We cannot have a gender-blind approach to fiscal stimulus because it results in an inefficient allocation of resources and exacerbates existing inequities for women.
And then there is the other issue…. The Invisible Labor Issue
That would be the childcare and care for elderly family members coupled with domestic work issues! You know, the work nobody pays you to do!
- Fact: Before COVID 19 women were doing 3 times as much unpaid care and domestic work as men and they provide 70% of childcare during standard working hours (nytimes.com). This unseen economy has a real impact on the formal economy and women’s lives. This is unpaid work. The Covid-19 pandemic has highlighted that the maintenance of our daily lives is built on the invisible, unpaid labor of women. Increased demand for childcare and care of elderly family members is deepening the already existing inequalities in the gender division of labor.
Policy Brief: The Impact of Covid-19 on Women, April 9, 2020, United Nations
If we don’t help women with childcare and elderly care issues, they will work less or step away from the workforce due to these responsibilities, and this will have a detrimental financial effect on them, their children, and the economy in general.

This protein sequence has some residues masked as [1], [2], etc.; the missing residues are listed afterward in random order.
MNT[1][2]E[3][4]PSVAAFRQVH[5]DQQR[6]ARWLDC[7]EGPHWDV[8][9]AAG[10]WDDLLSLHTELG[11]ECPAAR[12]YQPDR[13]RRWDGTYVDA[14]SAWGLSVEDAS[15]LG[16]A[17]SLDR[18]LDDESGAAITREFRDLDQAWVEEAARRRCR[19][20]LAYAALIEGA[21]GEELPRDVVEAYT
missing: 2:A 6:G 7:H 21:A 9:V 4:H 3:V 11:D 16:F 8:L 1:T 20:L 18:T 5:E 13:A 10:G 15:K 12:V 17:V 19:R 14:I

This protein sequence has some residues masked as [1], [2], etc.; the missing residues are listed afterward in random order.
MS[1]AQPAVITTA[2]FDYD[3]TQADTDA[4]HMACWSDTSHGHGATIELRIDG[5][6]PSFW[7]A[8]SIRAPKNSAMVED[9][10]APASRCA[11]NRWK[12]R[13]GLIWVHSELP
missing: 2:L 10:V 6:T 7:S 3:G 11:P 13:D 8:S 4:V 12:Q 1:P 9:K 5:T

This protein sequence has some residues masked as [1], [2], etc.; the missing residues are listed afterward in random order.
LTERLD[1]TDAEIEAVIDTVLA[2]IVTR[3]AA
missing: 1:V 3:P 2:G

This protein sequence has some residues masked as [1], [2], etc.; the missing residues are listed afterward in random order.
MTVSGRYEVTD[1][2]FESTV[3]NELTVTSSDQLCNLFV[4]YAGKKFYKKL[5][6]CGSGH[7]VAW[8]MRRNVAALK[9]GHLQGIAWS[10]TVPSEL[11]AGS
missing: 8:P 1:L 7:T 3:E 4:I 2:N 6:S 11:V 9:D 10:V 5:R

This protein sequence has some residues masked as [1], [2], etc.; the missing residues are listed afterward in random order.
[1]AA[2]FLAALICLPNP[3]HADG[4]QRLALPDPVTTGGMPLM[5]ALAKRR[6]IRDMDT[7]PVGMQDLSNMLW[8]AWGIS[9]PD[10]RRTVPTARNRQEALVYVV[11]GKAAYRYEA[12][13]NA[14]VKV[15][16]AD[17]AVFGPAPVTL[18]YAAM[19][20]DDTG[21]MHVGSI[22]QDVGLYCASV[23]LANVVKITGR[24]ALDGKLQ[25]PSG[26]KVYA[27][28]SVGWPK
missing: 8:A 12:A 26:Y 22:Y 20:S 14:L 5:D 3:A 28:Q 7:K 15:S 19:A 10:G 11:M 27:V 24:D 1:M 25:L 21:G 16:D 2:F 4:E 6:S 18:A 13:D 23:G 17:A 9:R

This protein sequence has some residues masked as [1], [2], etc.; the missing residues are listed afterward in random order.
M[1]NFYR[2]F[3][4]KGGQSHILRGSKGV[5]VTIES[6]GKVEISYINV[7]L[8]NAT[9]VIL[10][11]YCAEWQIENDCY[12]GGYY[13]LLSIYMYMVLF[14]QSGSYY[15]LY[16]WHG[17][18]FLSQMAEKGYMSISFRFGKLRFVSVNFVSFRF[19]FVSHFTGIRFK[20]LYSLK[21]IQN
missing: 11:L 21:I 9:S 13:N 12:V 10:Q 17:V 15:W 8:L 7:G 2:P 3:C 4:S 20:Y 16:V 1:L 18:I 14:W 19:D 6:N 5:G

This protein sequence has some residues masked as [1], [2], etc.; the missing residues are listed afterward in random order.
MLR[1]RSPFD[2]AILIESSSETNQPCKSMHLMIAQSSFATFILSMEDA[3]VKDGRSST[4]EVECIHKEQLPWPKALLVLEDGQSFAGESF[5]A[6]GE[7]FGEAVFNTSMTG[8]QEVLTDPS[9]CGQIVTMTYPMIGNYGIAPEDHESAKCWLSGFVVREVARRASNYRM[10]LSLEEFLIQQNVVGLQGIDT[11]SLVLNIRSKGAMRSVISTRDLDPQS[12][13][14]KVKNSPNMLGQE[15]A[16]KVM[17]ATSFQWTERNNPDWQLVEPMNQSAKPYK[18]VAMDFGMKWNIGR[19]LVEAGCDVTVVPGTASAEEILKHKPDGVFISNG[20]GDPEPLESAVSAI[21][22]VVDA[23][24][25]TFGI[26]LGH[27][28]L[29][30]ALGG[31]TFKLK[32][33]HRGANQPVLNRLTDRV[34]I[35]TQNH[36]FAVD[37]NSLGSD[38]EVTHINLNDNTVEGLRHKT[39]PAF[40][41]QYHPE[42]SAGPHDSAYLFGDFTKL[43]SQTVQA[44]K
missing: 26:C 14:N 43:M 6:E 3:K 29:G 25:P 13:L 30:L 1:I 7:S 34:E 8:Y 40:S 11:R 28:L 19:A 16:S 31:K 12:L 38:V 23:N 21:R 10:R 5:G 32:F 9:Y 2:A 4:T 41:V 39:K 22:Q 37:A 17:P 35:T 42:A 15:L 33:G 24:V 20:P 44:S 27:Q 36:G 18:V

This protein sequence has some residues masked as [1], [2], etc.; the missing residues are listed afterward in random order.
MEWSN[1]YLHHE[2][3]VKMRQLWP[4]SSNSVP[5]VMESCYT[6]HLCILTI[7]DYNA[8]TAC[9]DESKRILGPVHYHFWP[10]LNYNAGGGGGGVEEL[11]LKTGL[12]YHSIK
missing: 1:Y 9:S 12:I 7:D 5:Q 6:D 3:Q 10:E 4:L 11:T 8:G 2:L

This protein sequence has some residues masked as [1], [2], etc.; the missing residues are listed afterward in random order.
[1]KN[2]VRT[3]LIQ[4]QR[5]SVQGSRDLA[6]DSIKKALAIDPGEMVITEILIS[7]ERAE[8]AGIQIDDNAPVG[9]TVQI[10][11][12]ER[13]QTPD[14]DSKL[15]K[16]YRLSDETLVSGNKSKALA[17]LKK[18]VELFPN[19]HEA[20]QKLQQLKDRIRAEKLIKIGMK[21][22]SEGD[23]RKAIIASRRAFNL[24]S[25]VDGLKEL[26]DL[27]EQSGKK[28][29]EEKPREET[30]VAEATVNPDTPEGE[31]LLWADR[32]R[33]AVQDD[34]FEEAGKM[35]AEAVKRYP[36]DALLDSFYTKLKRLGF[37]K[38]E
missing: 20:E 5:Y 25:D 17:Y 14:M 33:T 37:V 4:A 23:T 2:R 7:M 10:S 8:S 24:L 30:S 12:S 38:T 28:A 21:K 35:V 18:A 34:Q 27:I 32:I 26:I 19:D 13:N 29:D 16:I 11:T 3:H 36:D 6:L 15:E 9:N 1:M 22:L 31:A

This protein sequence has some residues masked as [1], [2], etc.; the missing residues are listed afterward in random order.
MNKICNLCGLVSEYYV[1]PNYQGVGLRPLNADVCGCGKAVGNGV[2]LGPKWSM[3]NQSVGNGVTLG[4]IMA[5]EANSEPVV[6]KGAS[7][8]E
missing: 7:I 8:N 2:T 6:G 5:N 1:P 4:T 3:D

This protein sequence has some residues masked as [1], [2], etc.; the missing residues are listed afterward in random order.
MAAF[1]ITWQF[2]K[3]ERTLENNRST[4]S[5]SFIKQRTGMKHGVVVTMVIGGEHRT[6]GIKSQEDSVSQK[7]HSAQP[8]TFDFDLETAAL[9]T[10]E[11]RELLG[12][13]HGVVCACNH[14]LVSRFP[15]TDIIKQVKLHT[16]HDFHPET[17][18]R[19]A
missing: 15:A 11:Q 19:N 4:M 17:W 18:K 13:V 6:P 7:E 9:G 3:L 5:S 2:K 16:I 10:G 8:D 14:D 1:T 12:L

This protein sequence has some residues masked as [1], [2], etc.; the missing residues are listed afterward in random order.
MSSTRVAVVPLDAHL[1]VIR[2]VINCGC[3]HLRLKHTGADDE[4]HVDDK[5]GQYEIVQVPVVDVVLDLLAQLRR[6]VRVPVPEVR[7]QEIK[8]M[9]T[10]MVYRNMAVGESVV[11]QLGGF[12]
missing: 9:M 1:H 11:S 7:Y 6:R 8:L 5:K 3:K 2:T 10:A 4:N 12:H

How can we fix this infinite loop of inequality with the Covid-19 response?
Women’s unpaid care and domestic work is a recognized driver of inequality. According to a UN Report, “It has a direct link to wage inequality, lower-income, poorer education outcomes, and physical and mental health stressors. The unpaid and invisible labor in this sector has been exacerbated exponentially by the COVID-19 pandemic.”
The pandemic has made it crystal clear that the daily functioning of families, communities, and the formal economy is dependent on women’s invisible work. Their unpaid work is not “infinitely elastic”. We cannot continue to stretch women’s capacity to patch up the holes in providing childcare and domestic work.
We need immediate steps to ensure that the effects of Covid-19 do NOT reverse the progress women have achieved in labor force participation. How government policies and investments are formulated matter. For example, after the 2008 financial crisis, support measures were directed towards large infrastructure projects that employ men while jobs were cut in teaching, nursing and public services, all women-intensive industries.
What type of measures???
Gender Budgeting with Economic Policy and Initiatives. Mitigating the damage from Covid-19 without a gender lens dilutes the efficacy of the action. We cannot prosper as an economy if half of the population is ignored and treated inequitably. According to a Pipeline report, we could unlock $12 trillion in economic gains by closing the gender equity gap. How do we place gender as the center of fiscal policy creation: